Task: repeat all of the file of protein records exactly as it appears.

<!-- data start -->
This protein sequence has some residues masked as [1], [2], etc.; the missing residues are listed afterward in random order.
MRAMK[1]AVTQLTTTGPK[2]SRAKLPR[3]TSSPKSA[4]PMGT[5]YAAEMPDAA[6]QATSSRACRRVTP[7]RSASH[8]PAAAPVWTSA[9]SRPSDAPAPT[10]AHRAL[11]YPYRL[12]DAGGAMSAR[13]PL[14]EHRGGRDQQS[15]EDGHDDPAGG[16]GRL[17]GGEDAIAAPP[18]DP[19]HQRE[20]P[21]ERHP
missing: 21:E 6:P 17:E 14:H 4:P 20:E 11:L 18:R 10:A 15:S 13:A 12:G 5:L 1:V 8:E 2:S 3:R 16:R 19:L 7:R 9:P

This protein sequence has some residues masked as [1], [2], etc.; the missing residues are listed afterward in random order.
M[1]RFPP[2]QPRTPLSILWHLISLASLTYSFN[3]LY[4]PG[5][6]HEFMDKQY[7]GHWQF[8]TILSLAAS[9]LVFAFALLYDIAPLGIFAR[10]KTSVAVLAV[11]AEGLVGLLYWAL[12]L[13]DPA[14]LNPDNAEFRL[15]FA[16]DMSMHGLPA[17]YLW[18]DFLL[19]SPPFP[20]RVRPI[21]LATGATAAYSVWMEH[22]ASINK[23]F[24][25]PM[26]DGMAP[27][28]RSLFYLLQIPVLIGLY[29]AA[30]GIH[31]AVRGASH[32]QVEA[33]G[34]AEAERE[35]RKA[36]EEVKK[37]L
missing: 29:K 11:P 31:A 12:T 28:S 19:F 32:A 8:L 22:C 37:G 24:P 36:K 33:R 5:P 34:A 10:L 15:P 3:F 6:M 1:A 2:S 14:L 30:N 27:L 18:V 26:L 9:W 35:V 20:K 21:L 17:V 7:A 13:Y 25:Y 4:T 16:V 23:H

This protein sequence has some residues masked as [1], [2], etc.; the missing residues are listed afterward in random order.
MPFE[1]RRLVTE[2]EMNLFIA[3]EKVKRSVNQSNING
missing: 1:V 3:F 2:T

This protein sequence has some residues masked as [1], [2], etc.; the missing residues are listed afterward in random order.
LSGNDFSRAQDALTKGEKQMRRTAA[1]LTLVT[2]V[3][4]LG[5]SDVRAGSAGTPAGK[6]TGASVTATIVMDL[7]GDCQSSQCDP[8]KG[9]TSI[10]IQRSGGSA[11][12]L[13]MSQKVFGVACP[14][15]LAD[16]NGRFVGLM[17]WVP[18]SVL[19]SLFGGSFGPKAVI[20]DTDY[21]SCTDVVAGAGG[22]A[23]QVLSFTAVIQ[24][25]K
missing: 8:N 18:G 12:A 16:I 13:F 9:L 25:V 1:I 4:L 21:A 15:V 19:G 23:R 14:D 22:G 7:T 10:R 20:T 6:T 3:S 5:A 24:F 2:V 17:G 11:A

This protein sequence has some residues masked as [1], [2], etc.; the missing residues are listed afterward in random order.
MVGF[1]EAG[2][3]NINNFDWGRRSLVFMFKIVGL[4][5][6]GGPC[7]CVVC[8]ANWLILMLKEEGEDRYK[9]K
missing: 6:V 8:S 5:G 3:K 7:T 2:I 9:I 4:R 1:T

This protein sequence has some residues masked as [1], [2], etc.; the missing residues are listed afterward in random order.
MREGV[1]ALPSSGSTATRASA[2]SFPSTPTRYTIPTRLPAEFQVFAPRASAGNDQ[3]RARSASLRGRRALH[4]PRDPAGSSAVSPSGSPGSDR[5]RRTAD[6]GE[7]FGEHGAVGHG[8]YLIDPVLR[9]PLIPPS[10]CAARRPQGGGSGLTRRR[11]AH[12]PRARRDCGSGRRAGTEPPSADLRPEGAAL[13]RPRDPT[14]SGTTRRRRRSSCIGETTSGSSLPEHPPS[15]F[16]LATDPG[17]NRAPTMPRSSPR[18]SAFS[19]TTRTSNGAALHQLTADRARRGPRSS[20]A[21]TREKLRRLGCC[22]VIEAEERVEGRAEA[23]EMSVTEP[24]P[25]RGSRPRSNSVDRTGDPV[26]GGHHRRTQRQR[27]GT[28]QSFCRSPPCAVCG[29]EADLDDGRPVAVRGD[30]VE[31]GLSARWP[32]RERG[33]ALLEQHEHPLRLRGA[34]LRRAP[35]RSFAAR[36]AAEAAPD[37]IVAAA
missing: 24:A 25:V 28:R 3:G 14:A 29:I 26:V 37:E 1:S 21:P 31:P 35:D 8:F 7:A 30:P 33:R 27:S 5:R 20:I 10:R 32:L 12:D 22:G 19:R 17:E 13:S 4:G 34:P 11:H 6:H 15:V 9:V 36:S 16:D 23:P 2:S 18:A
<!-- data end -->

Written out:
This protein sequence has some residues masked as [1], [2], etc.; the missing residues are listed afterward in random order.
MRAMK[1]AVTQLTTTGPK[2]SRAKLPR[3]TSSPKSA[4]PMGT[5]YAAEMPDAA[6]QATSSRACRRVTP[7]RSASH[8]PAAAPVWTSA[9]SRPSDAPAPT[10]AHRAL[11]YPYRL[12]DAGGAMSAR[13]PL[14]EHRGGRDQQS[15]EDGHDDPAGG[16]GRL[17]GGEDAIAAPP[18]DP[19]HQRE[20]P[21]ERHP
missing: 21:E 6:P 17:E 14:H 4:P 20:E 11:L 18:R 10:A 15:S 13:A 12:G 5:L 1:V 8:E 2:S 3:R 16:R 19:L 7:R 9:P

This protein sequence has some residues masked as [1], [2], etc.; the missing residues are listed afterward in random order.
M[1]RFPP[2]QPRTPLSILWHLISLASLTYSFN[3]LY[4]PG[5][6]HEFMDKQY[7]GHWQF[8]TILSLAAS[9]LVFAFALLYDIAPLGIFAR[10]KTSVAVLAV[11]AEGLVGLLYWAL[12]L[13]DPA[14]LNPDNAEFRL[15]FA[16]DMSMHGLPA[17]YLW[18]DFLL[19]SPPFP[20]RVRPI[21]LATGATAAYSVWMEH[22]ASINK[23]F[24][25]PM[26]DGMAP[27][28]RSLFYLLQIPVLIGLY[29]AA[30]GIH[31]AVRGASH[32]QVEA[33]G[34]AEAERE[35]RKA[36]EEVKK[37]L
missing: 29:K 11:P 31:A 12:T 28:S 19:F 32:A 8:L 22:C 37:G 24:P 36:K 33:R 5:P 34:A 10:L 15:P 3:F 6:M 1:A 2:S 14:L 30:N 27:L 18:V 26:L 9:W 35:V 20:K 21:L 17:V 7:A 13:Y 25:Y 4:T 16:V 23:H

This protein sequence has some residues masked as [1], [2], etc.; the missing residues are listed afterward in random order.
MPFE[1]RRLVTE[2]EMNLFIA[3]EKVKRSVNQSNING
missing: 1:V 3:F 2:T

This protein sequence has some residues masked as [1], [2], etc.; the missing residues are listed afterward in random order.
LSGNDFSRAQDALTKGEKQMRRTAA[1]LTLVT[2]V[3][4]LG[5]SDVRAGSAGTPAGK[6]TGASVTATIVMDL[7]GDCQSSQCDP[8]KG[9]TSI[10]IQRSGGSA[11][12]L[13]MSQKVFGVACP[14][15]LAD[16]NGRFVGLM[17]WVP[18]SVL[19]SLFGGSFGPKAVI[20]DTDY[21]SCTDVVAGAGG[22]A[23]QVLSFTAVIQ[24][25]K
missing: 8:N 18:G 12:A 16:I 13:F 9:L 25:V 1:I 4:L 21:A 15:V 19:G 23:R 14:D 22:G 7:T 10:R 20:T 6:T 3:S 5:A 24:F 2:V 17:G 11:A

This protein sequence has some residues masked as [1], [2], etc.; the missing residues are listed afterward in random order.
MVGF[1]EAG[2][3]NINNFDWGRRSLVFMFKIVGL[4][5][6]GGPC[7]CVVC[8]ANWLILMLKEEGEDRYK[9]K
missing: 6:V 8:S 5:G 3:K 7:T 2:I 9:I 4:R 1:T

This protein sequence has some residues masked as [1], [2], etc.; the missing residues are listed afterward in random order.
MREGV[1]ALPSSGSTATRASA[2]SFPSTPTRYTIPTRLPAEFQVFAPRASAGNDQ[3]RARSASLRGRRALH[4]PRDPAGSSAVSPSGSPGSDR[5]RRTAD[6]GE[7]FGEHGAVGHG[8]YLIDPVLR[9]PLIPPS[10]CAARRPQGGGSGLTRRR[11]AH[12]PRARRDCGSGRRAGTEPPSADLRPEGAAL[13]RPRDPT[14]SGTTRRRRRSSCIGETTSGSSLPEHPPS[15]F[16]LATDPG[17]NRAPTMPRSSPR[18]SAFS[19]TTRTSNGAALHQLTADRARRGPRSS[20]A[21]TREKLRRLGCC[22]VIEAEERVEGRAEA[23]EMSVTEP[24]P[25]RGSRPRSNSVDRTGDPV[26]GGHHRRTQRQR[27]GT[28]QSFCRSPPCAVCG[29]EADLDDGRPVAVRGD[30]VE[31]GLSARWP[32]RERG[33]ALLEQHEHPLRLRGA[34]LRRAP[35]RSFAAR[36]AAEAAPD[37]IVAAA
missing: 24:A 25:V 28:R 3:G 14:A 29:I 26:V 37:E 1:S 21:P 31:P 35:D 8:F 7:A 30:P 33:R 27:S 5:R 20:I 10:R 32:L 12:D 22:G 19:R 17:E 13:S 4:G 34:P 11:H 6:H 15:V 9:V 36:S 16:D 23:P 2:S 18:A